Our "modern" bodies are a model approximately 30,000 years old because the basic design has not changed significantly in the past 30,000 years. For one thing, we still have sexual identifiers that our ancestors found useful throughout history for finding a mate.
For example, breasts are one main part of women's bodies used to convey sex identification. In ancient times it was very prudent to identify an approaching stranger from a distance and know if one was going to need to fight a potential male enemy or get to have a "roll in the grass" with a new woman.
Women's breasts have been conveniently used to identify the difference between men and women throughout history, at least in most cultures still today. Interestingly, we see that women's breasts are larger than necessary to feed children. And they do not reduce in size much after the children are no longer feeding on them, as all animal breast do.
An eight hundred pound gorilla and other large mammals have much smaller breasts than human females, yet, the animals feed their young very satisfactorily. All primate females, except humans, are flat-chested until the female is producing milk for her new-born baby.
Ingrained in women's DNA is a drive to show they are female and are good candidates for producing children. These signs demonstrating femininity for breeding are well rounded breasts, narrow waist, symmetrical body features, and good healthy hair, teeth, and skin. Without that female drive to reproduce, humans may have gone extinct long ago. Thankfully, women unconsciously want to appeal sexually to men and are competing with all other women for the best man's attention. This "game" has been going on throughout our history as a species and has worked well as evidenced by our growing population in every corner of the planet.
Moreover, the human female breasts remain protuberant and change little in overall size after the child stops nursing because the breasts contain approximately 4% of the body's fat. Although the primary purpose of breasts is for feeding the offspring, human female breasts do not need to be as large as they are generally. The reason for being unnecessarily large comes from their second purpose: Gender Identification.
A secondary purpose for women's breasts is sexual identification. Large breasts are generally more sexually appealing to men, and also served as a species and gender identifiers for the past millions of generations. Women's larger than necessary breasts we men can most likely be thankful to men's ancestors' consistent preference for that hemispherical shape on women's body. It appears this large rounded shape was prized and selected for through natural selection by most ancient men --as well as many modern men today! Women throughout history with these male-preferred characteristics were in higher demand and undoubtedly had more offspring.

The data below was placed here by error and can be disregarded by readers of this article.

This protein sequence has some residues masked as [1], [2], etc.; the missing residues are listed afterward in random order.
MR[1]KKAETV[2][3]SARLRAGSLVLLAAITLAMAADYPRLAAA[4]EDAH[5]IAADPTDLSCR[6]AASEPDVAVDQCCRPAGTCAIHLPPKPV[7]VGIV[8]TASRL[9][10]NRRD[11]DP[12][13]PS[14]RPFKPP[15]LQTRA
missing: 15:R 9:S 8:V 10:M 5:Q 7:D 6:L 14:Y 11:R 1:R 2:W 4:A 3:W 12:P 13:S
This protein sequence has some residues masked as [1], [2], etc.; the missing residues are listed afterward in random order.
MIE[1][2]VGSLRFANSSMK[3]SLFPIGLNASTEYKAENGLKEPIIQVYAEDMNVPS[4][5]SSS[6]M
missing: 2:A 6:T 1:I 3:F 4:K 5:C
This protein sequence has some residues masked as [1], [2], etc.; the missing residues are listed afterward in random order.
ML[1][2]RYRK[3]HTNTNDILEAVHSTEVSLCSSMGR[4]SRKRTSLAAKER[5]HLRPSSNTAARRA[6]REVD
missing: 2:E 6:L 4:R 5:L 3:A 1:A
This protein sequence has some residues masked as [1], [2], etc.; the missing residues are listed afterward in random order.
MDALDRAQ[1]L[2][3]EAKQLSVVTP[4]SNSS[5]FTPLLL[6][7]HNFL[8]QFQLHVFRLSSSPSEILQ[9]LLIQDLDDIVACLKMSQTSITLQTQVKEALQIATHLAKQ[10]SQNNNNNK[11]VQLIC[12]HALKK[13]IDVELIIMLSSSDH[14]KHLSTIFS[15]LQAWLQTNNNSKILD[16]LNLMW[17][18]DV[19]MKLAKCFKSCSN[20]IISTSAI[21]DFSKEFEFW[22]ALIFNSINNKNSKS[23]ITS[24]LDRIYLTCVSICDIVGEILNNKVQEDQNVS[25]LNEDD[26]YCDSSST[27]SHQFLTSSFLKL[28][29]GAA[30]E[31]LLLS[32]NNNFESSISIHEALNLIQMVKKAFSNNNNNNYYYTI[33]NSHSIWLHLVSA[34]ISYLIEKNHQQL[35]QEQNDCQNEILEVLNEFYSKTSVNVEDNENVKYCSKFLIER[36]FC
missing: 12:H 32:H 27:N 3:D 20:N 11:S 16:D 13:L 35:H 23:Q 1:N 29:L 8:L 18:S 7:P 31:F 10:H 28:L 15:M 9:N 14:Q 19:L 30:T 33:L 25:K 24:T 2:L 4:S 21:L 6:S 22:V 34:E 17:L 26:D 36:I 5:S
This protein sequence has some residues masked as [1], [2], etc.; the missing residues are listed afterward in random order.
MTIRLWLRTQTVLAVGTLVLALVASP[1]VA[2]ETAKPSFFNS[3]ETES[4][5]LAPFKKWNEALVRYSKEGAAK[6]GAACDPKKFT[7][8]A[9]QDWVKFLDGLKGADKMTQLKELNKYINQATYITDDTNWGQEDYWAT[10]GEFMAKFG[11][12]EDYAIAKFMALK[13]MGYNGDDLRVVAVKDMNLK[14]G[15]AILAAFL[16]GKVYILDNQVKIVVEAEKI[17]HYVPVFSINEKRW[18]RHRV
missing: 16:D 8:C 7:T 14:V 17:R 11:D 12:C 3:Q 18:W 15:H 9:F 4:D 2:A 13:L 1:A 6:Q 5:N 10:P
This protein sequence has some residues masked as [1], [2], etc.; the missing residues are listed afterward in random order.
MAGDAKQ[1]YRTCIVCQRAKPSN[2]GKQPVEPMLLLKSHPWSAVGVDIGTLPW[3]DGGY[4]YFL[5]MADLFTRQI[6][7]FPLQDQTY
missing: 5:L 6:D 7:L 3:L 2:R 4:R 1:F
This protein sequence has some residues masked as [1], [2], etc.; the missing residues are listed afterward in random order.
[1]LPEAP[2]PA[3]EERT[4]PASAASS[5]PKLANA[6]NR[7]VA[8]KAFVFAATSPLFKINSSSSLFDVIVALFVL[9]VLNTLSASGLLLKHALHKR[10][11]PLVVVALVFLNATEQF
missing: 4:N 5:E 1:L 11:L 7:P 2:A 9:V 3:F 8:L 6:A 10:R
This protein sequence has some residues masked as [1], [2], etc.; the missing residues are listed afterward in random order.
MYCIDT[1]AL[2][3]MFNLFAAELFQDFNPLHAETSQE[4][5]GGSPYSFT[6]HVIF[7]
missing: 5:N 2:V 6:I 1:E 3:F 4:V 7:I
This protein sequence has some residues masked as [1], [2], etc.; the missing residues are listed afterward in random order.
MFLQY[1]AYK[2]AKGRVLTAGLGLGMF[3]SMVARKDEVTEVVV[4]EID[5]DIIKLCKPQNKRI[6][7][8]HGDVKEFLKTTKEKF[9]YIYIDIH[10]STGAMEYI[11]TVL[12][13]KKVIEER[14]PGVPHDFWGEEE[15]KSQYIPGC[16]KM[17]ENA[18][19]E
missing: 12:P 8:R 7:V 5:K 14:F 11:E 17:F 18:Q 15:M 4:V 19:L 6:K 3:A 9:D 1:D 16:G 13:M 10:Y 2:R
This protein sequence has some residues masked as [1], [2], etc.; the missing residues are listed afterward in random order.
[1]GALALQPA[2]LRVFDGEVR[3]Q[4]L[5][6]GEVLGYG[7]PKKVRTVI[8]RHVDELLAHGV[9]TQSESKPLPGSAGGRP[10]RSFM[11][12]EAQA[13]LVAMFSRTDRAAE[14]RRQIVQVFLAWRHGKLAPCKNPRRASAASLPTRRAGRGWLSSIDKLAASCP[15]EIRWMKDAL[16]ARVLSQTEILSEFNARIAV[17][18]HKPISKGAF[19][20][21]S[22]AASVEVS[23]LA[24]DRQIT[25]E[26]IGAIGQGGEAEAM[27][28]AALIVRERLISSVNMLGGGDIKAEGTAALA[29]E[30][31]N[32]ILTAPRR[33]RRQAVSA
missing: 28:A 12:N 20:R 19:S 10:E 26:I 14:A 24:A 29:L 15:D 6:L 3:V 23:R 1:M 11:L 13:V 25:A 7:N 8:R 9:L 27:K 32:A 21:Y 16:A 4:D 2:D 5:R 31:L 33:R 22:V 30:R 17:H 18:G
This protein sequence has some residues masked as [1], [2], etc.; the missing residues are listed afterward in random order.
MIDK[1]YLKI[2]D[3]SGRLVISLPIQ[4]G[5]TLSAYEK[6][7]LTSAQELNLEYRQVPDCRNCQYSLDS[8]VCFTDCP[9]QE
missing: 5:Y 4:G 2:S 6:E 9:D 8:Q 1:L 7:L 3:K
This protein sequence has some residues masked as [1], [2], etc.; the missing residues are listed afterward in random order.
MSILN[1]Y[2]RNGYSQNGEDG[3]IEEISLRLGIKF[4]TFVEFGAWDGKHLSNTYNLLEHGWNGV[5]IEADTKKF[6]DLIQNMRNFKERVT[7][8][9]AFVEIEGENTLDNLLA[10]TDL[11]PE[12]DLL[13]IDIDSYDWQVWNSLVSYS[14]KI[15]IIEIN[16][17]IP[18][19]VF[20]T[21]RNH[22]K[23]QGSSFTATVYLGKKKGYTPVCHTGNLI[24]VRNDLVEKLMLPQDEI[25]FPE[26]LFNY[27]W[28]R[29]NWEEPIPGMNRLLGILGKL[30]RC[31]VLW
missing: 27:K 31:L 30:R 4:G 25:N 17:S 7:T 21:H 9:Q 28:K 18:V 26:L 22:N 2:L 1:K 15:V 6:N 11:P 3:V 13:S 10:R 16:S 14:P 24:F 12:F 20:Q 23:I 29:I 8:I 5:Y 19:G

It is obvious that women today recognize the value of breasts as signals of femininity. A multimillion dollar breast enhancement industry is thriving. Since 1963, silicon gel implants have been used to provide women with perfectly shaped hemispherical breasts. This fact says much about how many women feel inadequate because of their small breast size or shape. Furthermore, in recent times it has become fashionable to surgically enhance even lips, checks, and buttocks to make them appear more rounded.
One of the reasons men may be so attracted to women's breasts is chemical. There are apocrine glands around the breast nipple, as well as under the arms and in the pubic area, that secrete erotic odors. These feminine odors cause men's brains to release an avalanche of male sex hormones that make men feel strong, pain-free, and excited.
If two breasts are good, are more better? About one in every 200 women has a third breast, and even more rarely: four. The most in medical records were 5-pairs on a French woman in 1886. These extras are seldom more than a small nipple or a fat mound, much like a young girl's breasts just developing. Extra breasts are evidence of DNA still hanging around from our animal ancestors who gave birth to litters of more than two offspring at a time .
In most western cultures women dress to show they are female and are good candidates for producing children. This is a powerful and deep need in women's DNA and comes from women's millions of ancestors throughout history.
Women's strong need to show they are good candidates for making babies is unconscious but always there during the childbearing years - even when they consciously say differently! One main way of displaying a woman's need for producing offspring is showing that she has breasts.